Rovio’s education plans to fall under standalone company

Finnish entertainment company Rovio has spun off its former Angry Birds Playground education business to launch the standalone operation Fun Academy, which will be headed up by Rovio's former VP of education.
January 28, 2016

In keeping with its sharpened focus on media and gaming initiatives, Finnish entertainment company and Angry Birds creator Rovio has spun off its former Angry Birds Playground education business to launch the standalone operation Fun Academy.

The new venture is headed up by Sanna Lukander (pictured), formerly Rovio’s VP of education.

Operating as an independent company, Fun Academy has licensed the Angry Birds brand from Rovio while also assuming the operations of the former Angry Birds Playground childhood education program – a kindergarten product that launched in 2013 and currently counts customers in Shanghai, Chengdu, Nanjing, Singapore and Minnesota. Based on expertise from the Finnish National Curriculum for Kindergarten, and created in collaboration with the Department of Teacher Education at the University of Helsinki, the concept behind Angry Birds Playground supported early learning in areas such as math, language, music, arts and crafts and social and physical education.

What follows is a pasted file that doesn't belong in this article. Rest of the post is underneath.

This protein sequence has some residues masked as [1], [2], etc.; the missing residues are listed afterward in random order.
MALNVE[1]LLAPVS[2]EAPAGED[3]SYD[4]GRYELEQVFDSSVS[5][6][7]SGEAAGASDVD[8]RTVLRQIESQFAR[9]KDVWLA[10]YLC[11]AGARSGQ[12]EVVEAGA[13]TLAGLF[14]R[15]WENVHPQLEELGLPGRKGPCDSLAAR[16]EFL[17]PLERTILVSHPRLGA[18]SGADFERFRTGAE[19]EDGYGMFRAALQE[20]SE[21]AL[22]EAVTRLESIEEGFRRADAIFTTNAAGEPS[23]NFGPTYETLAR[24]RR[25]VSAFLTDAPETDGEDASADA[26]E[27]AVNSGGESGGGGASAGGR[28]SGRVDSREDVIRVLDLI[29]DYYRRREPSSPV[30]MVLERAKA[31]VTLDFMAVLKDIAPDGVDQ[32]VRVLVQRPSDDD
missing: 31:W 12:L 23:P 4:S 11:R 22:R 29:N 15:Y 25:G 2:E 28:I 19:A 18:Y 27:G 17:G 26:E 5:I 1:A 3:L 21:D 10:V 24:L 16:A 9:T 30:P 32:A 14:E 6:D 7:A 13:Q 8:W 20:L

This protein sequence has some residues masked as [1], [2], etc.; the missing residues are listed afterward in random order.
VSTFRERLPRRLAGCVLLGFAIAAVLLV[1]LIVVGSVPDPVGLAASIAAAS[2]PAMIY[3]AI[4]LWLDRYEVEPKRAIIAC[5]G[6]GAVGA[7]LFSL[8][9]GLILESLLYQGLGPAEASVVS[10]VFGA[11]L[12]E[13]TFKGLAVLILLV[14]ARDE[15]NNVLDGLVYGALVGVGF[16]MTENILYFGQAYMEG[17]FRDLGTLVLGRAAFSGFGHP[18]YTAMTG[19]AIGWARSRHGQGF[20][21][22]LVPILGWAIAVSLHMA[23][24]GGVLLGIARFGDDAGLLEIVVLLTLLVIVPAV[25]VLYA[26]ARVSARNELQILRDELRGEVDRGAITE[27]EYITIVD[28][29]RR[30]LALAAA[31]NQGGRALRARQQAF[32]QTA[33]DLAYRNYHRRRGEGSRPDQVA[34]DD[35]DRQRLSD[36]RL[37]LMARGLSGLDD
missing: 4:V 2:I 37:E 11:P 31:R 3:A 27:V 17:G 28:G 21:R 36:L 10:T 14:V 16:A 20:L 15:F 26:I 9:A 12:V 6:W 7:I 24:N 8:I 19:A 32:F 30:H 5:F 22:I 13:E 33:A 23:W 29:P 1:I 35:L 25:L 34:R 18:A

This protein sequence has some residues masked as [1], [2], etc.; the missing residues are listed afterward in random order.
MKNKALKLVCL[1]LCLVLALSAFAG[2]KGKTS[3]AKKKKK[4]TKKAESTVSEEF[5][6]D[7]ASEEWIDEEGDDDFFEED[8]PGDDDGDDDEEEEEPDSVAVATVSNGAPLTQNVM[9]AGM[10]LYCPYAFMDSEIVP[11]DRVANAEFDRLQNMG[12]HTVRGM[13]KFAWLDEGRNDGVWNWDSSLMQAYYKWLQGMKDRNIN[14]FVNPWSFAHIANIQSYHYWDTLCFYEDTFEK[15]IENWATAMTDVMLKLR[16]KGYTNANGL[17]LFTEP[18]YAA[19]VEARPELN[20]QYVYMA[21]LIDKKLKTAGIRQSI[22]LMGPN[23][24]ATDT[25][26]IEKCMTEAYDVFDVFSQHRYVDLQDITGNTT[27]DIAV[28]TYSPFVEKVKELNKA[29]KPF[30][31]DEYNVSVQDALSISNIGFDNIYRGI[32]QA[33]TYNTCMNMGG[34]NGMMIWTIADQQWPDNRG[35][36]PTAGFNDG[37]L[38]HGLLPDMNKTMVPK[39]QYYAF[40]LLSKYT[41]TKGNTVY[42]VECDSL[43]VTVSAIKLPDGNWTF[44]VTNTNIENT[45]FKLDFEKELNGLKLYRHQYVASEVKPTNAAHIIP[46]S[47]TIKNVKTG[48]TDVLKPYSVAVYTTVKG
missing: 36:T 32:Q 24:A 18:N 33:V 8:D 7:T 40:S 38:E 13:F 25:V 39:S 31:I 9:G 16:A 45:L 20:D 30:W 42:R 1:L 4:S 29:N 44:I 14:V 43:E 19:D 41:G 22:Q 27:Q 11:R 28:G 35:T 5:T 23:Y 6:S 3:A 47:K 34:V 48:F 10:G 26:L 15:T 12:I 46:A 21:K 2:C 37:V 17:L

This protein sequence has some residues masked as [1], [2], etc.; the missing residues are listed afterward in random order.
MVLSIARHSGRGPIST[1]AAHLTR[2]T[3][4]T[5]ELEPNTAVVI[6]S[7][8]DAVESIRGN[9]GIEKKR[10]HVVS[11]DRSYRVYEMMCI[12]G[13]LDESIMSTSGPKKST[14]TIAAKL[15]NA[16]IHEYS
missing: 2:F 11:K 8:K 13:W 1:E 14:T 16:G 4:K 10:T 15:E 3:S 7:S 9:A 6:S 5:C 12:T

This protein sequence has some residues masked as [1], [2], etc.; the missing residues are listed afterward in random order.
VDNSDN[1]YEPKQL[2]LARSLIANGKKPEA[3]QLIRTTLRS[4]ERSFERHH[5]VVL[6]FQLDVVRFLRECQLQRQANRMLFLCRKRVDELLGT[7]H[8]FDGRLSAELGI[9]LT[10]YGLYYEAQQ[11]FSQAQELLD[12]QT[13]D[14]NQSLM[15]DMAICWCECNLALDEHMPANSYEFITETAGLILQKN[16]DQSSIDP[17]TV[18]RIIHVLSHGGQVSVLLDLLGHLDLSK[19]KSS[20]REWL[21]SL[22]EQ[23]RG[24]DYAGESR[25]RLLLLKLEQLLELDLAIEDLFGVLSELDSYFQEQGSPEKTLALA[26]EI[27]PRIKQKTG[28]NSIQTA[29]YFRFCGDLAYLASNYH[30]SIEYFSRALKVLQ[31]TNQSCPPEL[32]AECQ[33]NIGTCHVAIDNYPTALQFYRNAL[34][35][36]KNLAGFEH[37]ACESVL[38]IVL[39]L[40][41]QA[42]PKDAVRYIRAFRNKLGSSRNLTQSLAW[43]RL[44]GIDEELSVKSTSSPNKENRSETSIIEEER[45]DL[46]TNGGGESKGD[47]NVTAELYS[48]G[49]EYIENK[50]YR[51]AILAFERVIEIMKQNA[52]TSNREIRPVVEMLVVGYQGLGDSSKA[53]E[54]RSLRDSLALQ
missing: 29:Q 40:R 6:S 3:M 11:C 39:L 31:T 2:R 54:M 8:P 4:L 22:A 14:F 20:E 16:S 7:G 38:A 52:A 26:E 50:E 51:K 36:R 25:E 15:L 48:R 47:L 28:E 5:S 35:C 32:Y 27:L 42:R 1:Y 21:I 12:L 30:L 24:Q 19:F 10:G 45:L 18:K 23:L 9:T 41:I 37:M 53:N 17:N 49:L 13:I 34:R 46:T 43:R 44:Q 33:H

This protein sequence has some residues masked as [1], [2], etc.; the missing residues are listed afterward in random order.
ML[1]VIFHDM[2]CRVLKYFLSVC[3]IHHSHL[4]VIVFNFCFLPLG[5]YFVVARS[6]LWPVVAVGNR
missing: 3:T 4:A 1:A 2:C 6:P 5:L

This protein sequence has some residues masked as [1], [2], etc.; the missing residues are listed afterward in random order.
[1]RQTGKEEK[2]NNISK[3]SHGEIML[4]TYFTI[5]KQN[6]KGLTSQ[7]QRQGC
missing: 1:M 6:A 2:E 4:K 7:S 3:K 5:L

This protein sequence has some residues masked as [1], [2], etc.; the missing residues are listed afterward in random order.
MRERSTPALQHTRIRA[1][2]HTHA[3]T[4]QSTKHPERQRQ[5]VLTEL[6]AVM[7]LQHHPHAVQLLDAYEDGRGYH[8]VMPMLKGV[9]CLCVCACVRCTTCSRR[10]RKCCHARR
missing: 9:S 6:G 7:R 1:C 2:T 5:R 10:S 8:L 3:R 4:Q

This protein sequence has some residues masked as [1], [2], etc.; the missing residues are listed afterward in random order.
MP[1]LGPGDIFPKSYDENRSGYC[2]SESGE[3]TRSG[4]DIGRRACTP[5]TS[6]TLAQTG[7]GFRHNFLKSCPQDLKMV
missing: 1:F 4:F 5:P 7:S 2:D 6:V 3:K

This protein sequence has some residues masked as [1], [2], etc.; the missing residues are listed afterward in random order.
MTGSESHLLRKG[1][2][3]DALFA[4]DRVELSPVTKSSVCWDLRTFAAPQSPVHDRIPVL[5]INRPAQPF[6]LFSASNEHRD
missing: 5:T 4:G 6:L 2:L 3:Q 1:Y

Fun Academy will take over Angry Birds Playground’s ongoing major partnerships, as well as research initiatives with institutions like the University of Helsinki and Beijing Normal University. Fun Academy is also developing other products, services and tools for teachers, students and parents that promote fun learning.

Rovio will have a minority stake in the new venture, but Fun Academy will operate completely independently. Rovio’s move to distance itself from its educational ventures comes as the company continues to concentrate efforts on what it does best: Gaming and mobile media. Last August, the company admitted that its ambitions beyond its core businesses – including its entry into education and the YA book market – led to financial uncertainty and more than 260 job cuts late last year.

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